Recently published: Advanced Introduction to Legal Reasoning, by Larry Alexander (University of San Diego Law School) and Emily Sherwin (Cornell Law School) (Edward Elgar Publishing 2021). Here is the book description from the publisher:
This insightful and highly readable Advanced Introduction provides a succinct, yet comprehensive, overview of legal reasoning, covering both reasoning from canonical texts and legal decision-making in the absence of rules. Overall, it argues that there are only two methods by which judges decide legal disputes: deductive reasoning from rules and unconstrained moral, practical, and empirical reasoning.
I mostly agree with the central premise, as I think do most originalists. A fair number of nonoriginalist judges and scholars claim there is a third way that is neither based on the original meaning of rules nor on “moral, practical, and empirical reasoning” (what I would call whatever the interpreter thinks best). I think the third way is mostly an illusion.
My slight disagreement is this: I think there can be law based on customary practices. That is a law that is neither based on canonical texts nor “moral, practical, and empirical reasoning.” Customary international law is an example, as are some forms of commercial law.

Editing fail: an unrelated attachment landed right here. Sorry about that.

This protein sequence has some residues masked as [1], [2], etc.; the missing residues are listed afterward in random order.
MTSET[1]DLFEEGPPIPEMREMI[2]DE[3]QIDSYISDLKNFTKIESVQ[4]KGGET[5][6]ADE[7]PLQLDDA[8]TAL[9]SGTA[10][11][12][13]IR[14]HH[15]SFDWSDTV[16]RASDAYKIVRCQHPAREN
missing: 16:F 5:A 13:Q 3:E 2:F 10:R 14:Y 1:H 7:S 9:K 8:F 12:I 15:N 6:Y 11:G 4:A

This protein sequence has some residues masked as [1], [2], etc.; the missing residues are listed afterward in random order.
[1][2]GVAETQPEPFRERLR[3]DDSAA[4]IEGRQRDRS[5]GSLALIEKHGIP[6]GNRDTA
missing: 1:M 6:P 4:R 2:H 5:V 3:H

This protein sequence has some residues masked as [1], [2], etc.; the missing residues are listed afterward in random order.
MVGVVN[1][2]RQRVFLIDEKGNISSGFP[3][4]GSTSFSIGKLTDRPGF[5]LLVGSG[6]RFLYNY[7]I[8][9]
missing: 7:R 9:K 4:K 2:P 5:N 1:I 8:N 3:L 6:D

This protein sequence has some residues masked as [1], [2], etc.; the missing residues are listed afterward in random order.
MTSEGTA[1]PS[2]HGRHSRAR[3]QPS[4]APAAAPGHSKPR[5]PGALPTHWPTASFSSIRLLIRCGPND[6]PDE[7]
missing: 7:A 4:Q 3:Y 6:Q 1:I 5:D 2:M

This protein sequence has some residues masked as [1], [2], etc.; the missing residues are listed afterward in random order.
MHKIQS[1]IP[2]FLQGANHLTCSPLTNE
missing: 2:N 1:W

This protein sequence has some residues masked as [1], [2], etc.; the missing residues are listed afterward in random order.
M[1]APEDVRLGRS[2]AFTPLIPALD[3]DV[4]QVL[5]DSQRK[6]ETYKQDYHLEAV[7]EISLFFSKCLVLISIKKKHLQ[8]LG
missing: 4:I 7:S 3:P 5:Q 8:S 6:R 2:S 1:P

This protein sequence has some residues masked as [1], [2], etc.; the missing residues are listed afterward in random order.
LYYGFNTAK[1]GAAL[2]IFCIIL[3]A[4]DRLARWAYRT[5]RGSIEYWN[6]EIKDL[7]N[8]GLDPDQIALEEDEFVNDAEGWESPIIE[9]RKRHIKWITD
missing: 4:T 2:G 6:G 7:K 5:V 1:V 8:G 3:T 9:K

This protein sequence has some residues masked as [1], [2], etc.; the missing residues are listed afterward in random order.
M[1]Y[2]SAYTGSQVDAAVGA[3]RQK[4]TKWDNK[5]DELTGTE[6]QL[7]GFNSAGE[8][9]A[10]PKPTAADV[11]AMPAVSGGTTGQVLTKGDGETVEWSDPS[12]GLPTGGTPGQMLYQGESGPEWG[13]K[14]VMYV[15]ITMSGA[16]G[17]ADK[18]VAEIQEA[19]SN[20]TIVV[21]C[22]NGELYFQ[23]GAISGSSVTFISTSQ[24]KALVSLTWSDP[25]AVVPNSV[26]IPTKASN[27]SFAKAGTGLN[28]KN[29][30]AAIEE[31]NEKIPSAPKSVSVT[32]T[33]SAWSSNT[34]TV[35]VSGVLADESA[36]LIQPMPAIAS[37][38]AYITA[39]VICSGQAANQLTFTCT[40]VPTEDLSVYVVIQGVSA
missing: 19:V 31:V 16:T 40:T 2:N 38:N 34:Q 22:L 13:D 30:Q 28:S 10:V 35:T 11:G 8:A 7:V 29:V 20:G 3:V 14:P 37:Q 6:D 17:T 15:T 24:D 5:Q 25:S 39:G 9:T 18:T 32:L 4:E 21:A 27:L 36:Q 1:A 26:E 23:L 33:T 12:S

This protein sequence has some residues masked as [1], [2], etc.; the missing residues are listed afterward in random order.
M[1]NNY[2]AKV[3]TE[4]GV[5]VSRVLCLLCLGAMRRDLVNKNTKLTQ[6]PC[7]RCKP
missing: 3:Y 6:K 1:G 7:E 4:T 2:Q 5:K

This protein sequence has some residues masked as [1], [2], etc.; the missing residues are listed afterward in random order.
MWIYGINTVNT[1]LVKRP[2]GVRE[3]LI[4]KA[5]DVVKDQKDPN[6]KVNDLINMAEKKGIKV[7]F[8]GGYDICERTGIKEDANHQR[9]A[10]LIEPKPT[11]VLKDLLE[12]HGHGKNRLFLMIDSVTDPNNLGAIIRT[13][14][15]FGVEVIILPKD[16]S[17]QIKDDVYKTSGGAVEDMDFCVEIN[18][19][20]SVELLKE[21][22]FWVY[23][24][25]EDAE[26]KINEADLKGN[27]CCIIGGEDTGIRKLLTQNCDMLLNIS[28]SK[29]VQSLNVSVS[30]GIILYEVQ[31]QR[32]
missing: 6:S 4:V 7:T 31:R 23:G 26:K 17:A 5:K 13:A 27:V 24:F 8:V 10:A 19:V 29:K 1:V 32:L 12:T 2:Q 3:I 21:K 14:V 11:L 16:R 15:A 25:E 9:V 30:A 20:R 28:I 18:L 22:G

But I describe this as a “slight disagreement” because I think the scope of rules based on custom is necessarily very narrow. In particular, I think custom has very limited ability to generate rules to address new situations without collapsing into moral, practical, and empirical reasoning. For an extended discussion of this view, see my article The Limits of Custom in Constitutional and International Law.
NOTE: This post was originally published at The Originalism Blog, “The Blog of the Center for the Study of Constitutional Originalism at the University of San Diego School of Law,” and is reposted here with permission from the author.